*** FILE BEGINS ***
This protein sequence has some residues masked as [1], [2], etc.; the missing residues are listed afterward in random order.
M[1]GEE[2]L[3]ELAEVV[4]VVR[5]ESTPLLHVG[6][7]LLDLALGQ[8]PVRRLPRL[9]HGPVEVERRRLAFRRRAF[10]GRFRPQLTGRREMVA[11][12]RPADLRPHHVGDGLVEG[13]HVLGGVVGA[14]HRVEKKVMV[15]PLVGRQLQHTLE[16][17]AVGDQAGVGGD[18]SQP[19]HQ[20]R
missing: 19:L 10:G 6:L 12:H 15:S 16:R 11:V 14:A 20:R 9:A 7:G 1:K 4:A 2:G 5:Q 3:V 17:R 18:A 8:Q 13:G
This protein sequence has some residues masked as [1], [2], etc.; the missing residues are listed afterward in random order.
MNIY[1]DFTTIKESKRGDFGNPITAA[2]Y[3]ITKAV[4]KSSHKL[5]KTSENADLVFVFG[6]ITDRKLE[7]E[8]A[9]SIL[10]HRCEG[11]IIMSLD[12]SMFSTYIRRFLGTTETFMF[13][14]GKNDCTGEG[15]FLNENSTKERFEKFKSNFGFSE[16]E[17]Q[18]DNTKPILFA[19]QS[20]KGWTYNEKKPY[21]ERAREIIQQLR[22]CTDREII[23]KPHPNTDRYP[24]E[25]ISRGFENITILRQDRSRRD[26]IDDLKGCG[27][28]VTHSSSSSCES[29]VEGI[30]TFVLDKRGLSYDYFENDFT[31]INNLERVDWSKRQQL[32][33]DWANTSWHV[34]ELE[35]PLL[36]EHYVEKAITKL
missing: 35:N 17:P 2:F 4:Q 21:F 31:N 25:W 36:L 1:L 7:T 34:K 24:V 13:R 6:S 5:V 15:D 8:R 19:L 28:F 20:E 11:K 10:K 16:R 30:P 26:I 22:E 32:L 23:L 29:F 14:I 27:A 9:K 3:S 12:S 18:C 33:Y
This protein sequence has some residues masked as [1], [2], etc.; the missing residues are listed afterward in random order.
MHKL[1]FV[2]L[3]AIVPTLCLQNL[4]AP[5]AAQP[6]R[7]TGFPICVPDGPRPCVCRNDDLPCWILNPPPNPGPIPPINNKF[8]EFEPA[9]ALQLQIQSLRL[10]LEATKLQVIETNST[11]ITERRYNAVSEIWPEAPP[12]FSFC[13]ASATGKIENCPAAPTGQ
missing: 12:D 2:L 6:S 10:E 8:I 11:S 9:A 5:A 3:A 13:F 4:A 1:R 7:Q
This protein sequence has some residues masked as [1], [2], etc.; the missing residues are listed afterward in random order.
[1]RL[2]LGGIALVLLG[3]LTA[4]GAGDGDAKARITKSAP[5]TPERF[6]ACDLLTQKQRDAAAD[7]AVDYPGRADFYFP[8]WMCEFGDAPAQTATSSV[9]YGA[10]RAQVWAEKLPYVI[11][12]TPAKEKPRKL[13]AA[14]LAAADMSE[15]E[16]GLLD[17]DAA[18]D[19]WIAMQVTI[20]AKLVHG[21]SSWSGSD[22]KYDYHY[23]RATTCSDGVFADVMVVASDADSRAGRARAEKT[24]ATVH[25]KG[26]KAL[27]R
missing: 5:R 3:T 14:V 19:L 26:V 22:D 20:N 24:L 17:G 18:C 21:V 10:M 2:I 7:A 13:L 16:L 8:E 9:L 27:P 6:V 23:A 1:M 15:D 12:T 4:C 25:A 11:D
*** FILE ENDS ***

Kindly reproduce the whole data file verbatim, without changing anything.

This protein sequence has some residues masked as [1], [2], etc.; the missing residues are listed afterward in random order.
M[1]GEE[2]L[3]ELAEVV[4]VVR[5]ESTPLLHVG[6][7]LLDLALGQ[8]PVRRLPRL[9]HGPVEVERRRLAFRRRAF[10]GRFRPQLTGRREMVA[11][12]RPADLRPHHVGDGLVEG[13]HVLGGVVGA[14]HRVEKKVMV[15]PLVGRQLQHTLE[16][17]AVGDQAGVGGD[18]SQP[19]HQ[20]R
missing: 19:L 10:G 6:L 12:H 15:S 16:R 11:V 14:A 20:R 9:A 7:G 1:K 4:A 2:G 5:Q 3:V 17:R 18:A 8:Q 13:G
This protein sequence has some residues masked as [1], [2], etc.; the missing residues are listed afterward in random order.
MNIY[1]DFTTIKESKRGDFGNPITAA[2]Y[3]ITKAV[4]KSSHKL[5]KTSENADLVFVFG[6]ITDRKLE[7]E[8]A[9]SIL[10]HRCEG[11]IIMSLD[12]SMFSTYIRRFLGTTETFMF[13][14]GKNDCTGEG[15]FLNENSTKERFEKFKSNFGFSE[16]E[17]Q[18]DNTKPILFA[19]QS[20]KGWTYNEKKPY[21]ERAREIIQQLR[22]CTDREII[23]KPHPNTDRYP[24]E[25]ISRGFENITILRQDRSRRD[26]IDDLKGCG[27][28]VTHSSSSSCES[29]VEGI[30]TFVLDKRGLSYDYFENDFT[31]INNLERVDWSKRQQL[32][33]DWANTSWHV[34]ELE[35]PLL[36]EHYVEKAITKL
missing: 35:N 17:P 2:F 4:Q 21:F 31:N 25:W 36:L 1:L 7:T 34:K 24:V 13:R 6:S 5:V 15:D 8:R 19:L 28:F 20:E 11:K 10:K 16:R 30:P 26:I 22:E 32:L 23:L 29:F 14:I 27:A 9:K 3:S 12:S 18:C 33:Y
This protein sequence has some residues masked as [1], [2], etc.; the missing residues are listed afterward in random order.
MHKL[1]FV[2]L[3]AIVPTLCLQNL[4]AP[5]AAQP[6]R[7]TGFPICVPDGPRPCVCRNDDLPCWILNPPPNPGPIPPINNKF[8]EFEPA[9]ALQLQIQSLRL[10]LEATKLQVIETNST[11]ITERRYNAVSEIWPEAPP[12]FSFC[13]ASATGKIENCPAAPTGQ
missing: 12:D 2:L 6:S 10:E 8:I 11:S 9:A 5:A 3:A 13:F 4:A 1:R 7:Q
This protein sequence has some residues masked as [1], [2], etc.; the missing residues are listed afterward in random order.
[1]RL[2]LGGIALVLLG[3]LTA[4]GAGDGDAKARITKSAP[5]TPERF[6]ACDLLTQKQRDAAAD[7]AVDYPGRADFYFP[8]WMCEFGDAPAQTATSSV[9]YGA[10]RAQVWAEKLPYVI[11][12]TPAKEKPRKL[13]AA[14]LAAADMSE[15]E[16]GLLD[17]DAA[18]D[19]WIAMQVTI[20]AKLVHG[21]SSWSGSD[22]KYDYHY[23]RATTCSDGVFADVMVVASDADSRAGRARAEKT[24]ATVH[25]KG[26]KAL[27]R
missing: 5:R 3:T 14:V 19:L 26:V 22:D 20:N 24:L 17:G 18:C 21:V 10:M 2:I 7:A 13:L 16:L 8:E 9:L 27:P 6:V 23:A 1:M 15:D 12:T 4:C 25:A 11:D